Clanging gongs, dragon dances and costumed children paraded on poles Friday heralded the return of the Bun Festival to Hong Kong’s island of Cheung Chau after three years of a pandemic-induced hiatus.
Thousands flocked to the island, only accessible by ferry, where the “Piu Sik” parade kicked off the festival’s penultimate day — when all the main events are held.
The celebrations will culminate with climbers scrambling up a 14-metre-high (45-feet-high) bamboo tower covered with imitation steamed buns.
“On days like this, Cheung Chau feels like the centre of the world,” island resident Mabel Leung told AFP.
“We had tough years… (but) I never doubted that people would come back,” the 58-year-old said.
One of Hong Kong’s most popular cultural traditions, the five-day festival dates back to the 1800s when, according to legend, Cheung Chau’s fisherfolk drove away pirates and the plague by parading a statue of Taoist sea deity Pak Tai.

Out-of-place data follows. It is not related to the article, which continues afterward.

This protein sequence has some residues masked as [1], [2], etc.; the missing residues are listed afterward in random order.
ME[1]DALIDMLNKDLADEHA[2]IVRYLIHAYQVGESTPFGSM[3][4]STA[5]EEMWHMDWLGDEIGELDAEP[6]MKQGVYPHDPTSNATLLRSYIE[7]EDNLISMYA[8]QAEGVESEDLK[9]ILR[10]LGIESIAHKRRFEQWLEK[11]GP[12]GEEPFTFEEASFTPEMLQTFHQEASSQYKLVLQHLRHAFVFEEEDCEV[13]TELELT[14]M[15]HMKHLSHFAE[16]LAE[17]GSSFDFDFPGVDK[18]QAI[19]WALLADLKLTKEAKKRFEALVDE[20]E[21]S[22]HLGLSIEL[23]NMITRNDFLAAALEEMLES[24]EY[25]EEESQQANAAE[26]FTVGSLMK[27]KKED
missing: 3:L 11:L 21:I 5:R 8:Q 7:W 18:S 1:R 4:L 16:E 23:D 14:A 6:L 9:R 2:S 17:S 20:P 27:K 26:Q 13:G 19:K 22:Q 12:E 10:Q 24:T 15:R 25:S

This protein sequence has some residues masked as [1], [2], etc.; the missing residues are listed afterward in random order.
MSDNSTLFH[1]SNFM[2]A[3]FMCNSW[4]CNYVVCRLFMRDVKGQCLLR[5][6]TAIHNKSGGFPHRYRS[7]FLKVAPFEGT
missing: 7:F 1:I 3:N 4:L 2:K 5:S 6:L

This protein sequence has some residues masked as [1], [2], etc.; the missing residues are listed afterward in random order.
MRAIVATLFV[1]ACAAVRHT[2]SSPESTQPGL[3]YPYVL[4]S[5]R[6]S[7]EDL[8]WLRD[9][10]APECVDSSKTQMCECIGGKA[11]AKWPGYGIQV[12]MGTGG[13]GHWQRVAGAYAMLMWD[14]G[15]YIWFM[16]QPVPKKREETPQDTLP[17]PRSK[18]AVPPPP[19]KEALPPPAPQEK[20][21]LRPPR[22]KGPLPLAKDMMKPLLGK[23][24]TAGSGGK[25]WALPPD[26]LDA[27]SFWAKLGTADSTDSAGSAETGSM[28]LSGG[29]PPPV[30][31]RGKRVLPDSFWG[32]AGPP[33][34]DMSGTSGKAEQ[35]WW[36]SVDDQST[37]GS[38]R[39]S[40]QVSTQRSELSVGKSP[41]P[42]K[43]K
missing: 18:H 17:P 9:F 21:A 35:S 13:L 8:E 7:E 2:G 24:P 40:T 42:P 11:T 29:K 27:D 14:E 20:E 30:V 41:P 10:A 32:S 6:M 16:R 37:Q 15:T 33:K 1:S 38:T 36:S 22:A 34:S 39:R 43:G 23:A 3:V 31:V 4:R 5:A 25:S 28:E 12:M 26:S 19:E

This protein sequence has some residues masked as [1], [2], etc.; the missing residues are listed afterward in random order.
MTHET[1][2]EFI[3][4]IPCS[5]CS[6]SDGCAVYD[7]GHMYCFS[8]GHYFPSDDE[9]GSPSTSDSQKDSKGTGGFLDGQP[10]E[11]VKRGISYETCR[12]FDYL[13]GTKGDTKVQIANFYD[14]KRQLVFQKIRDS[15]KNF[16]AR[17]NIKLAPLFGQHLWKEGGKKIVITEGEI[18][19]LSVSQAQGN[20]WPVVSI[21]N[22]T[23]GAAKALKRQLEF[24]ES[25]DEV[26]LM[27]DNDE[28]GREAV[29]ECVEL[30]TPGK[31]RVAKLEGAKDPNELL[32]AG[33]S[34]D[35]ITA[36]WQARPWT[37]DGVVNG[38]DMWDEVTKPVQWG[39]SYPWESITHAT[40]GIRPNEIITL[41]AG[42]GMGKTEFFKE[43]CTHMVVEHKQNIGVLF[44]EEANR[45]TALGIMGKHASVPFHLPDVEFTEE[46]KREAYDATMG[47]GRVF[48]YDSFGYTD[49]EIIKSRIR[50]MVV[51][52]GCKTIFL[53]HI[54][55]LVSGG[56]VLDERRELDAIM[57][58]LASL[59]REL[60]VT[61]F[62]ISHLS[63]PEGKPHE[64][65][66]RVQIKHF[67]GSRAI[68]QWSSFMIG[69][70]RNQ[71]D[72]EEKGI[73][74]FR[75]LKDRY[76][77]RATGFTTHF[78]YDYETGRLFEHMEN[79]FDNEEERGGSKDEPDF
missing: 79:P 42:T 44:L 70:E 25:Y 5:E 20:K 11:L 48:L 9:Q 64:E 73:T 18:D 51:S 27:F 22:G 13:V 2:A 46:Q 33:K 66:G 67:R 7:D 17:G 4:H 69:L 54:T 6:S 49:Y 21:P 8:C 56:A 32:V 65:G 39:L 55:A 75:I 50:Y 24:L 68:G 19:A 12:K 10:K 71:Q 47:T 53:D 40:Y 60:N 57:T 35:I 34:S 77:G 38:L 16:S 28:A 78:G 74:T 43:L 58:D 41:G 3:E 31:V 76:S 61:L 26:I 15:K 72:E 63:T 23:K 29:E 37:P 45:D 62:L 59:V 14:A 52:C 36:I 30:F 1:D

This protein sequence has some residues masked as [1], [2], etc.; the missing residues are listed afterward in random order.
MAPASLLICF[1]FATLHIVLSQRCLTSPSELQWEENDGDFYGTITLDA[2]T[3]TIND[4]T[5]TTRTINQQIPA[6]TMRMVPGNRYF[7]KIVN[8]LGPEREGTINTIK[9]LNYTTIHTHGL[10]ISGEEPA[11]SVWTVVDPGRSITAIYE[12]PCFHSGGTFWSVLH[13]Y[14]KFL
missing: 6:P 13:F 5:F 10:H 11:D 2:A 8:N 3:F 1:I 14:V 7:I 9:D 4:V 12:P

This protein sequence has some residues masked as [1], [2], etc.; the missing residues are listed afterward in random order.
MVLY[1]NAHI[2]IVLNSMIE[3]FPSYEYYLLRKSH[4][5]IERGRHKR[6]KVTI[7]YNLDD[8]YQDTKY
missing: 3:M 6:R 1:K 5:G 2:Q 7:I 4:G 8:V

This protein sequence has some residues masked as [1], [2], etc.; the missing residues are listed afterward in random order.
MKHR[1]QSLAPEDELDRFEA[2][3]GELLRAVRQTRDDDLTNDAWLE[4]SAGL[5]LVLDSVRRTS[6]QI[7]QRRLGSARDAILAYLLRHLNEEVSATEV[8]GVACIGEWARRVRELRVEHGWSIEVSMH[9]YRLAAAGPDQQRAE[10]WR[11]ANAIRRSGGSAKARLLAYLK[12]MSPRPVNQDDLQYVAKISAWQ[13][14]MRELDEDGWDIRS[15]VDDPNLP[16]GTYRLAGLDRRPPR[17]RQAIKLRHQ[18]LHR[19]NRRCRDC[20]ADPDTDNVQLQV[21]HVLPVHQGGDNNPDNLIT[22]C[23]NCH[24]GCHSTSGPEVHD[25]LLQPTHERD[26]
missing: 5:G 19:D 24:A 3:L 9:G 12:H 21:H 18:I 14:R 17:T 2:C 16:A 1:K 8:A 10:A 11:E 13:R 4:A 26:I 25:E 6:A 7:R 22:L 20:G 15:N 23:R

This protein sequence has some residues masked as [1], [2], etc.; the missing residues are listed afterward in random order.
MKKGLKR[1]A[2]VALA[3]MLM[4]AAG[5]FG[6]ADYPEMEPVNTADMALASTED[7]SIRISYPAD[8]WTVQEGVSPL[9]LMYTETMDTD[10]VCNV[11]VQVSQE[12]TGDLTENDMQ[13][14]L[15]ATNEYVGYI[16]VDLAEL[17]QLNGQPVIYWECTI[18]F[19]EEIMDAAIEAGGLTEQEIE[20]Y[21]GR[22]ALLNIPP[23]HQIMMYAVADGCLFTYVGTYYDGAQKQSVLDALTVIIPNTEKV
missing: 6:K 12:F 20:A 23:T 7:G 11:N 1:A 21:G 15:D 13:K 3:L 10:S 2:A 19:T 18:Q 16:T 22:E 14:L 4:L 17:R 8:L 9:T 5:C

The pause in festivities during the pandemic was the first such disruption in over a century.
Despite temperatures reaching a blazing 30 degrees Celsius (86 degrees Fahrenheit), crowds gathered along Cheung Chau’s winding alleys on Friday to cheer on the children serving as unofficial mascots in the parade.
The procession once paraded statues of deities, but they were replaced decades ago by kids in costumes, sometimes dressed in satirical themes, hoisted onto towering metal poles.
The parade’s political edge was dulled this year, as Beijing tightens its grip on the city’s freedoms after imposing a national security law in 2020 to quell dissent.
“It’s not good to be too satirical,” festival committee chair Yung Chi-ming told reporters.
Still, there were some attempted jabs, such as the bespectacled, stern-looking boy dressed as Hong Kong’s finance chief Paul Chan — which organisers joked was a dig at the city’s rising living costs.
Shops such as the popular Kwok Kam Kee bakery saw long queues of festivalgoers eager to sample the island’s favourite sweet buns.
Filled with sesame, lotus seed or bean paste, the plump buns are stamped with the Chinese character for “peace and safety” in crimson.
At the stroke of midnight, 12 climbers who have advanced through qualifying contests in previous weeks will speed-climb up the bun tower for a grab at glory.
Five-time “Bun Queen” title holder Angel Wong told AFP she was gunning for the trophy again.
“I’m actually very happy and very excited. We haven’t had such a large-scale event in a long time,” Wong said.
“It’s kind of like a gala, getting to meet all these people and compete in this competition again.”
#Beloved #Hong #Kong #bun #festival #returns #years